Investors are dealing with unprecedented political risk in the run-up to Philip Hammond’s first Autumn Statement. Here’s an overview of how politics is likely to affect markets in the coming months.
Uncertainty about the Autumn Statement
No Autumn Statement is set in stone until the last minute, so nobody knows for certain whether Philip Hammond, an unknown quantity, will continue with austerity or loosen it.
The Chancellor has talked about infrastructure investments and abandoning George Osborne’s deficit target. Indeed, some hope he’ll use government cash to invest in UK transport infrastructure, support exporters, or bankroll UK research and development. This would all be pro-growth.
But, in the wake of Trump’s victory, global bond markets are jumpy, and would be worried by excessive government spending. If Mr Hammond relaxes austerity too far, investors might begin to worry about the UK’s ability to service its debt. So the Treasury can only relax austerity so far.
Uncertainty in Europe
As if Trump and Brexit weren’t enough, Europe has more political uncertainty in store. An Italian referendum on the 4th December could bring down the Italian government, shaking the already fragile Italian financial markets, and endangering Italy’s embattled banks. Austria will hold a presidential election on the same day. Later in March, the Dutch will hold a general election, then the Front National will contest the French presidency in April 2017, and anti-EU Alternative für Deutschland will battle Angela Merkel’s CDU in the German general election at some point by October 2017.
The anti-establishment, anti-EU parties represent a threat to market stability across Europe. Collectively they mean that the risk of the European Union breaking up is no longer negligible.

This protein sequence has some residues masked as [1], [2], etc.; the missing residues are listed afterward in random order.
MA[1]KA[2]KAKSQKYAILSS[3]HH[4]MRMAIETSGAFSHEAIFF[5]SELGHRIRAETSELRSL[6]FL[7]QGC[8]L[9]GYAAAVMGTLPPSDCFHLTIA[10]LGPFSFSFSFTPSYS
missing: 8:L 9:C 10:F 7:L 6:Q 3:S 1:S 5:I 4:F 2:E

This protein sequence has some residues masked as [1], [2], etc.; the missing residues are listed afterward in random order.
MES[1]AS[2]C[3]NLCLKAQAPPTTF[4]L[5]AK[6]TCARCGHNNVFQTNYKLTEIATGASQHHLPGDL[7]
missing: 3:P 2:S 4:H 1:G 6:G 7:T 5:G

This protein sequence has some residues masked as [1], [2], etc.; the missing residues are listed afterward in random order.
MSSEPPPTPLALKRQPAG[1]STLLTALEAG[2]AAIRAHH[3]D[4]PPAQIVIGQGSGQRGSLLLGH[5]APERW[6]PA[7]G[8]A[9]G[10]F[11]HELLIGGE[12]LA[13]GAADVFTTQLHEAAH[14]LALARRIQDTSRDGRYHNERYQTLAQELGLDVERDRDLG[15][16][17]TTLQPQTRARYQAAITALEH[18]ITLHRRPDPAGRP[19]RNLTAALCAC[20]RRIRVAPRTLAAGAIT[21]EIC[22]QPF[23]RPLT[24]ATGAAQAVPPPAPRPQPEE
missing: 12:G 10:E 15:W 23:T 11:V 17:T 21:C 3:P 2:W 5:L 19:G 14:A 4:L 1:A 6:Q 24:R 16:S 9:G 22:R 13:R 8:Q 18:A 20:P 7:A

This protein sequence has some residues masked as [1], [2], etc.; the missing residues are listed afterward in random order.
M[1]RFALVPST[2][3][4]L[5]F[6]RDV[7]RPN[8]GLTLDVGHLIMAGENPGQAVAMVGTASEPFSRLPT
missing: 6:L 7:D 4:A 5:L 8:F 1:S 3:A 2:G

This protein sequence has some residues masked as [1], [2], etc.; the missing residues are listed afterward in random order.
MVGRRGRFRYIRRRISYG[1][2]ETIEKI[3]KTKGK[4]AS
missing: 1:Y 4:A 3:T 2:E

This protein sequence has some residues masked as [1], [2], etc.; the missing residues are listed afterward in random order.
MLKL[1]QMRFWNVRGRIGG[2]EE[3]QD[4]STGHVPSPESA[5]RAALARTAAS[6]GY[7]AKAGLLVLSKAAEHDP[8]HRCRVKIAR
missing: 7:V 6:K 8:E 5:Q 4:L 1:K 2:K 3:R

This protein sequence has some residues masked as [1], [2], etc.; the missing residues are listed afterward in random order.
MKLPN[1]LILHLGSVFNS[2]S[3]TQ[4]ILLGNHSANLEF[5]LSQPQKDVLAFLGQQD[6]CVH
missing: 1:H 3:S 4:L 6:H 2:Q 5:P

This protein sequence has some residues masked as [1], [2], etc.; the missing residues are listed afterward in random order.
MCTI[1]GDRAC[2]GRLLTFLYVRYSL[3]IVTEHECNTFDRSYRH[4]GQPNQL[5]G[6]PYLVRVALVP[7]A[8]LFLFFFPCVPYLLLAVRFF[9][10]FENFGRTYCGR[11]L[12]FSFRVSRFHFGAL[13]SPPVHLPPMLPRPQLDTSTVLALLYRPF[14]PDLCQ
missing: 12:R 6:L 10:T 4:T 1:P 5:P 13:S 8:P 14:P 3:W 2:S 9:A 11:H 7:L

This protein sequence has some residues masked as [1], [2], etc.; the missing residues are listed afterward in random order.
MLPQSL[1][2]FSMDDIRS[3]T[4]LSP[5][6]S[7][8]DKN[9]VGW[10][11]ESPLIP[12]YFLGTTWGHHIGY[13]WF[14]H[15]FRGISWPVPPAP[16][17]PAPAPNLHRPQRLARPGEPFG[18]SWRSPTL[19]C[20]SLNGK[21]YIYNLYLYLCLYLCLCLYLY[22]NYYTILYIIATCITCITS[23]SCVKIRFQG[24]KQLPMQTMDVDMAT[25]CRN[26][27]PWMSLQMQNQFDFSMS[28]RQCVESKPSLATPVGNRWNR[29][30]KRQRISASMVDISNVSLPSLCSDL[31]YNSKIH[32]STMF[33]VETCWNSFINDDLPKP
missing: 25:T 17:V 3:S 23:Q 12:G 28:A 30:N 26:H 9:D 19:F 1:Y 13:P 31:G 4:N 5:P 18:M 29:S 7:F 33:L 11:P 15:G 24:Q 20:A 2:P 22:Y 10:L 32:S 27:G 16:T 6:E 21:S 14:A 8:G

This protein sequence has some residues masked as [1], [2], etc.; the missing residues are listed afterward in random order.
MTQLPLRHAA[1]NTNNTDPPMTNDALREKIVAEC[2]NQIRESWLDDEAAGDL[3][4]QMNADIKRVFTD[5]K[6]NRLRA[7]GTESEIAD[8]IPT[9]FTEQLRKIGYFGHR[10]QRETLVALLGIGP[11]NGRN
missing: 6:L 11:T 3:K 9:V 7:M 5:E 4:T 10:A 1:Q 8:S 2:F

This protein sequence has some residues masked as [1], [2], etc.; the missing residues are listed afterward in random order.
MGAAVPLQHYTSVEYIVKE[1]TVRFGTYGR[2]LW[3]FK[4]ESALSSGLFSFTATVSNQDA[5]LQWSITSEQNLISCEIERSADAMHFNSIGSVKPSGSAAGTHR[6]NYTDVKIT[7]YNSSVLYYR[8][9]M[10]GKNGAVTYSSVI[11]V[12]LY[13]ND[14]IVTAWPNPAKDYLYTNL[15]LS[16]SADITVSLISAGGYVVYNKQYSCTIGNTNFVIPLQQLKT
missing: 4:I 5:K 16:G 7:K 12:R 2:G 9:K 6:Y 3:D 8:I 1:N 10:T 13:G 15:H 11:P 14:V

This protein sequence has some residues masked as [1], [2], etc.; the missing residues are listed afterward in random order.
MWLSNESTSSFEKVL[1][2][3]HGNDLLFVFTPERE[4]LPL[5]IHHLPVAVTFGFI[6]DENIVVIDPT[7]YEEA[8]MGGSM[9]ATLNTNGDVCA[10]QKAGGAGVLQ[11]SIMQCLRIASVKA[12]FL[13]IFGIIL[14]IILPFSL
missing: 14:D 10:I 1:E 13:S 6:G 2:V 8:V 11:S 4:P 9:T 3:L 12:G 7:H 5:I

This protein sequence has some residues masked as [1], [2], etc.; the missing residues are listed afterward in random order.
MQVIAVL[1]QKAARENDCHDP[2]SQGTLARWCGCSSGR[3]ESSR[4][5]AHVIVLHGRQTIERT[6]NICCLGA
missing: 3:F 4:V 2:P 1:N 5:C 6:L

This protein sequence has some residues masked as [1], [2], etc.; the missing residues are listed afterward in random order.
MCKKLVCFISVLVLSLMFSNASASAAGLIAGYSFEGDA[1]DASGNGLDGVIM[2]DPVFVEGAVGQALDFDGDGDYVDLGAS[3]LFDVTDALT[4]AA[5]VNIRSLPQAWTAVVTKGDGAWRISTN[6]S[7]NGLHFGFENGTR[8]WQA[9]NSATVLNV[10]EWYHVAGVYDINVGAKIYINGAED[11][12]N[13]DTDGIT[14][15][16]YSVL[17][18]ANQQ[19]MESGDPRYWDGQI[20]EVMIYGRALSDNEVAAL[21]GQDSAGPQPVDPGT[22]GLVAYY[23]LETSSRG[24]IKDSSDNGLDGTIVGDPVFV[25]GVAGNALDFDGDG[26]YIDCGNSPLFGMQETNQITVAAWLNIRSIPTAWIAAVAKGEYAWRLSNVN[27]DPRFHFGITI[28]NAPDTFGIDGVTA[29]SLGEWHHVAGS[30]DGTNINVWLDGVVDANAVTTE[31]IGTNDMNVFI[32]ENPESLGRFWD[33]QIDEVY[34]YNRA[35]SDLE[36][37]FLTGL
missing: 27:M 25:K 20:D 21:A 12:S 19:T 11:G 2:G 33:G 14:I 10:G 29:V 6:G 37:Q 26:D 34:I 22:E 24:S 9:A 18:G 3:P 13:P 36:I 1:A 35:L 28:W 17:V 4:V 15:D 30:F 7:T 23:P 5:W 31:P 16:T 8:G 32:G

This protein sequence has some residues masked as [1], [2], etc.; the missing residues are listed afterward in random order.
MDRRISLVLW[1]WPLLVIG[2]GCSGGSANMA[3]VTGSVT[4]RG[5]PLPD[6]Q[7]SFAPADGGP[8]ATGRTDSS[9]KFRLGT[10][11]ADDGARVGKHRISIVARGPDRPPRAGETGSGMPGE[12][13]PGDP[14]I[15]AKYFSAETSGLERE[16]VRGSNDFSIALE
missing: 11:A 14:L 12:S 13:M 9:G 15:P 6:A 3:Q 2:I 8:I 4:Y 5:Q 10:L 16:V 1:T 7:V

Uncertainty in the US
Meanwhile, investors have been optimistic about the likely economic consequences of Trump. Putting aside the politics, we share some of this economic optimism. Trump’s plans to spend and deregulate are good for equity markets. The major economic downsides are that they are also pro-inflation and anti-trade. Damage to trade, including to the global free trade movement, will damage global growth.
But Trump remains a wildcard. Trump’s past performances are not necessarily an indicator of future outcomes.
Of course, this all combines with the single most important political uncertainty here in the UK: how Brexit will start and where on earth it will end. Nutmeg expects Article 50 to be activated on schedule early in 2017, followed by a relatively hard Brexit. Many share this outlook: business optimism is low, and this is having a particularly heavy impact on hiring intentions.
But once again we don’t know. We, like investors across the world, are managing these challenging conditions as best we can.
We’re holding conservative assets to hedge against uncertainty, including cash, short-dated gilts, and gold. But bonds aren’t as safe as they were. We were glad to have avoided some losses in the falling bond market by trimming our bond holdings in September and October. We are minimising exposure to European markets. Given the prospects for US growth under Trump we are optimistic about US equities, but more bearish about US bonds.
Opportunities will appear within a difficult political outlook, and we’ll be ready to make the most of them. You can find out more about how we’re investing from our monthly investment updates. And, as always, feel free to contact us (including on Facebook or Twitter) with any questions.
Risk warning: As with all investing, your capital is at risk. The value of your portfolio with Nutmeg can go down as well as up and you may get back less than you invest. Past or future performance indicators are not a reliable indicator of future performance.